Last month the news was filled with reports of a genetically-engineered baby being produced in China by the scientist He Jiankui. It motivated a ton of rightfully angry articles, and the work was described by many as ‘human experimentation’, which, to be fair, it was.
The scientist edited a healthy embryo’s genetics with a technology called CRISPR, with the goal of giving the child resistance to HIV. While this sounds very noble, CRISPR is underdeveloped and nowhere near safe enough for implementation in humans. Nobody really knows what effect this kind of manipulation could have on individuals, or on the species as a whole.
When radioactivity was discovered, for example, it was marketed as a health product, and people were sold radioactive toothpaste, water, and encouraged to get as much radiation in them as possible. The lesson, which seems to have been learnt, is not to rush in to these things. I’m glad about the response the scientific community had, and caution is thoroughly advised when editing something as complex as the genetic code.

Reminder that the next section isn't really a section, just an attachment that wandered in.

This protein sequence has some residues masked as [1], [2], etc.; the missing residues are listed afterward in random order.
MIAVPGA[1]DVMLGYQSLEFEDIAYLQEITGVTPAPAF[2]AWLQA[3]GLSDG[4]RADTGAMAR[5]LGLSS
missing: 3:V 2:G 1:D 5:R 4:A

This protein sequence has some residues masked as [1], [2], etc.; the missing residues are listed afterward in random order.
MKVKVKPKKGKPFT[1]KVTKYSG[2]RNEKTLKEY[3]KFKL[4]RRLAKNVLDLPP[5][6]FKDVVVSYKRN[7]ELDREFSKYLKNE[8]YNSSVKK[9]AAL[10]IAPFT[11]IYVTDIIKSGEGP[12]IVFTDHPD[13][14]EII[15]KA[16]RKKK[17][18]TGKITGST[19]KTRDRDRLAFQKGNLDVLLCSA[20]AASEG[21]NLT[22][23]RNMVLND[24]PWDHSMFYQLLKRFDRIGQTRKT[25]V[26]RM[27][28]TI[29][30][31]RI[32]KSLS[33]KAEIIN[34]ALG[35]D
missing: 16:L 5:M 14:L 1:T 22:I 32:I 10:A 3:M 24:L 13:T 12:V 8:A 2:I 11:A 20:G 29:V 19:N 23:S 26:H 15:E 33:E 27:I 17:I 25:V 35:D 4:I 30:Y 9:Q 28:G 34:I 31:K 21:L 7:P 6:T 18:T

Having said that, with a bit more time to develop, CRISPR has the potential to change human life for the better.
CRISPR is analogous to having a pair of genetic scissors: it can remove certain genes and add others. Genes are the instructions that define who we are, how we look and, to a certain extent, how we behave. They can also deal us bad hands;
We already screen our embryos for disorders such as Down syndrome, and 92% of suspected Down syndrome pregnancies in Europe are terminated. People may protest the inevitable rise of CRISPR as immoral, but ultimately, we want what’s best for our children. As soon as the first genetically engineered child is born to a safe technology, the floodgates burst open – if the neighbour’s child is immune to HIV, why shouldn’t mine be? I’ll also make sure to add in a couple of intelligence boosting genes, and one that makes my son look that little bit more symmetrical in the face and so on.
Before you know it, there’s an atmosphere of competition. Giving our children the best start to life may soon begin by purchasing as many advantageous genes as possible before they’re even born. Instead of comparing private schools, the middle-class parents of the future could be equipping their offspring with a genetic advantage, which has the potential to spawn a grossly stratified, and somewhat terrifying, society.
This dystopian vision is a while off, but regardless, the discussion needs to begin before we fill the world with three-metre-tall superhumans.